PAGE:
- Awesome agent liked my synopsis advice!
- True sportsmanship
- What the 2016 World Series taught us
- Dave Barry columns
- Reader's Digest Funny Stories
- Journey to the Centre of the Earth
- Info for writers making a will
- "Merry Christmas, My Friend"
- Night Before Christmas - Legal Edition
- Top 10 military stories of 2016
- THIS WEEK'S FEATURED LINK: Canadian rapper sends cease & desist rap video to Coca Cola Co.
Monday, January 11, 2016
Employment bans for criminals - unconstitutional?
The Pennsylvania Commonwealth Court ruled the state's lifetime ban on employment of felons in certain occupations, specifically in this case being a caregiver for the elderly, is unconstitutional.
The lawsuit was brought by five men convicted of crimes including drug possession, theft, writing bad checks and disorderly conduct. All of the crimes occurred between 15 and 34 years ago. None of them had re-offended since.
In an interview, one of the Plaintiffs said he was convicted of riding in a stolen car 32 years ago. He's had a clean record since that time, but has been unable to hold a job as a caregiver because of his record.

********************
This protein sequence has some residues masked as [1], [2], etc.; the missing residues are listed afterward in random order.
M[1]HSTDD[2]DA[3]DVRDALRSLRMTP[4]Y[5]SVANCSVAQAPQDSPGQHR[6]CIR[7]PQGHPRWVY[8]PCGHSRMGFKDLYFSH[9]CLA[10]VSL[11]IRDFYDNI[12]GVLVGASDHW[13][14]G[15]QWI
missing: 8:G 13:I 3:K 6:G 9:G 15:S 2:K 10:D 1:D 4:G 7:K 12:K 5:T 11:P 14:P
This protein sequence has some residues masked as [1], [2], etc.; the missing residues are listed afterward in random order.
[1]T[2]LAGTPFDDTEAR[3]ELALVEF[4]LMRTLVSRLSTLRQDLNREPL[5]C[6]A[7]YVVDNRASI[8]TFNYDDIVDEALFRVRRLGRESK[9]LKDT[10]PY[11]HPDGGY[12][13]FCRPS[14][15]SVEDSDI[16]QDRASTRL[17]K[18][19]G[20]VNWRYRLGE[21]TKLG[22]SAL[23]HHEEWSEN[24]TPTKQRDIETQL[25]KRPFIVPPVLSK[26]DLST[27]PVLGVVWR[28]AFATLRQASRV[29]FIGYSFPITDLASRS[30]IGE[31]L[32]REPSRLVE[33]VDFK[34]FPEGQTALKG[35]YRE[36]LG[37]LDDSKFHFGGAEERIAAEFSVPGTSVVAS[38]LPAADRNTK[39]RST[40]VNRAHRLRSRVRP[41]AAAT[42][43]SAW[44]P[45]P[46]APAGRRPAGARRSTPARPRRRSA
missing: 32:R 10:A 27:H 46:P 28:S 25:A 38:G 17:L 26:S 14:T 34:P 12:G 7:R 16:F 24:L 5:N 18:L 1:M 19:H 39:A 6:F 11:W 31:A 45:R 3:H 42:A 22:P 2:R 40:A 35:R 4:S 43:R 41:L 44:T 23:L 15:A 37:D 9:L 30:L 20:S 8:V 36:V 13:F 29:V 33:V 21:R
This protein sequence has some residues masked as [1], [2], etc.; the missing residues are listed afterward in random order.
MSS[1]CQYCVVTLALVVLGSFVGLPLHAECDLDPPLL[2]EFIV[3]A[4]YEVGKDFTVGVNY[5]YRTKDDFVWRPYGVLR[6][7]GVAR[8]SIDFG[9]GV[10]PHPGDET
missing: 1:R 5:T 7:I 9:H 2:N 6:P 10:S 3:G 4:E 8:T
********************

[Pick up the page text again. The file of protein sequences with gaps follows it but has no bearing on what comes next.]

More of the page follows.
The law "makes no provision for consideration of any other factor, such as the nature of the crime, the facts surrounding the conviction, the time elapsed since the conviction, evidence of the individual’s rehabilitation, and the nature and requirements of the job," Judge Mary Hannah Leavitt wrote for the court.
I understand the desire to screen potential caregivers for the elderly and disabled. But I agree with the court here. A lifetime ban, without regard for any other factors, does not seem right. If people are rehabilitated and/or have not re-offended for that many years, they should be able to at least apply for employment. If there are other reasons they shouldn't be hired, then so be it. But a conviction that old shouldn't be the sole deciding factor.
Kudos to this court for believing in the possibility of rehabilitation.